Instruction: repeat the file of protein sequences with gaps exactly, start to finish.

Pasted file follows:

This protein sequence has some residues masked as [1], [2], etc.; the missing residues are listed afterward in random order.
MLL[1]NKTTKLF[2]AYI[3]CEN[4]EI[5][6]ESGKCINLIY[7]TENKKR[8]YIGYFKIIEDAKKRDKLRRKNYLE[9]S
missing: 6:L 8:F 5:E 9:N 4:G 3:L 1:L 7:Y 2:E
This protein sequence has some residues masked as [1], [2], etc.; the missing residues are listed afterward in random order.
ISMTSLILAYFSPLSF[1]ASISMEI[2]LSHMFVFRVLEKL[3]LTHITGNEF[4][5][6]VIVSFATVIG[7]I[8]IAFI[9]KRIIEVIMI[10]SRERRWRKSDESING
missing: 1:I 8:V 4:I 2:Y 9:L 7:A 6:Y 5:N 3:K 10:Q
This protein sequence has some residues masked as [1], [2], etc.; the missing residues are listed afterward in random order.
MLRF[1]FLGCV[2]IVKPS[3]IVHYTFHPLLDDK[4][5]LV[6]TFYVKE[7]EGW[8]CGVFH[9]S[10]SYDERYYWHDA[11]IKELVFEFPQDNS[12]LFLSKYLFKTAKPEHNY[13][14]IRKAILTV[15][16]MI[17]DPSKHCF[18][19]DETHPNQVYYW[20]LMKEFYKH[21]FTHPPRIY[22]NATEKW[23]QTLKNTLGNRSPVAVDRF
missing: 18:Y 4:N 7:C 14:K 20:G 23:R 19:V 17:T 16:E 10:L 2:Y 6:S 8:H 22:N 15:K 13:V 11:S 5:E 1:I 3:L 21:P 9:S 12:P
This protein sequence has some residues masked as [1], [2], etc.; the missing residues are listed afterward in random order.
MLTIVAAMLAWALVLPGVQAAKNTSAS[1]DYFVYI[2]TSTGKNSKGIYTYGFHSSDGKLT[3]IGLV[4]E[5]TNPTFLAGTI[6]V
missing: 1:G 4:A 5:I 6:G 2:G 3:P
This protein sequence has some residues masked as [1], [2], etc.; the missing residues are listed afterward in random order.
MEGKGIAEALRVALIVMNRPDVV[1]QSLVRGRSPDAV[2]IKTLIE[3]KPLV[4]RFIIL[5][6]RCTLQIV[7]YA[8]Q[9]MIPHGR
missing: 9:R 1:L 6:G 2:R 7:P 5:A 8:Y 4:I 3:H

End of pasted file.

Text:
This protein sequence has some residues masked as [1], [2], etc.; the missing residues are listed afterward in random order.
MLL[1]NKTTKLF[2]AYI[3]CEN[4]EI[5][6]ESGKCINLIY[7]TENKKR[8]YIGYFKIIEDAKKRDKLRRKNYLE[9]S
missing: 6:L 8:F 5:E 9:N 4:G 3:L 1:L 7:Y 2:E
This protein sequence has some residues masked as [1], [2], etc.; the missing residues are listed afterward in random order.
ISMTSLILAYFSPLSF[1]ASISMEI[2]LSHMFVFRVLEKL[3]LTHITGNEF[4][5][6]VIVSFATVIG[7]I[8]IAFI[9]KRIIEVIMI[10]SRERRWRKSDESING
missing: 1:I 8:V 4:I 2:Y 9:L 7:A 6:Y 5:N 3:K 10:Q
This protein sequence has some residues masked as [1], [2], etc.; the missing residues are listed afterward in random order.
MLRF[1]FLGCV[2]IVKPS[3]IVHYTFHPLLDDK[4][5]LV[6]TFYVKE[7]EGW[8]CGVFH[9]S[10]SYDERYYWHDA[11]IKELVFEFPQDNS[12]LFLSKYLFKTAKPEHNY[13][14]IRKAILTV[15][16]MI[17]DPSKHCF[18][19]DETHPNQVYYW[20]LMKEFYKH[21]FTHPPRIY[22]NATEKW[23]QTLKNTLGNRSPVAVDRF
missing: 18:Y 4:N 7:C 14:K 20:G 23:R 19:V 17:T 16:E 10:L 2:Y 6:S 8:H 22:N 15:K 13:V 11:S 5:E 1:I 3:L 21:P 9:S 12:P
This protein sequence has some residues masked as [1], [2], etc.; the missing residues are listed afterward in random order.
MLTIVAAMLAWALVLPGVQAAKNTSAS[1]DYFVYI[2]TSTGKNSKGIYTYGFHSSDGKLT[3]IGLV[4]E[5]TNPTFLAGTI[6]V
missing: 1:G 4:A 5:I 6:G 2:G 3:P
This protein sequence has some residues masked as [1], [2], etc.; the missing residues are listed afterward in random order.
MEGKGIAEALRVALIVMNRPDVV[1]QSLVRGRSPDAV[2]IKTLIE[3]KPLV[4]RFIIL[5][6]RCTLQIV[7]YA[8]Q[9]MIPHGR
missing: 9:R 1:L 6:G 2:R 7:P 5:A 8:Y 4:I 3:H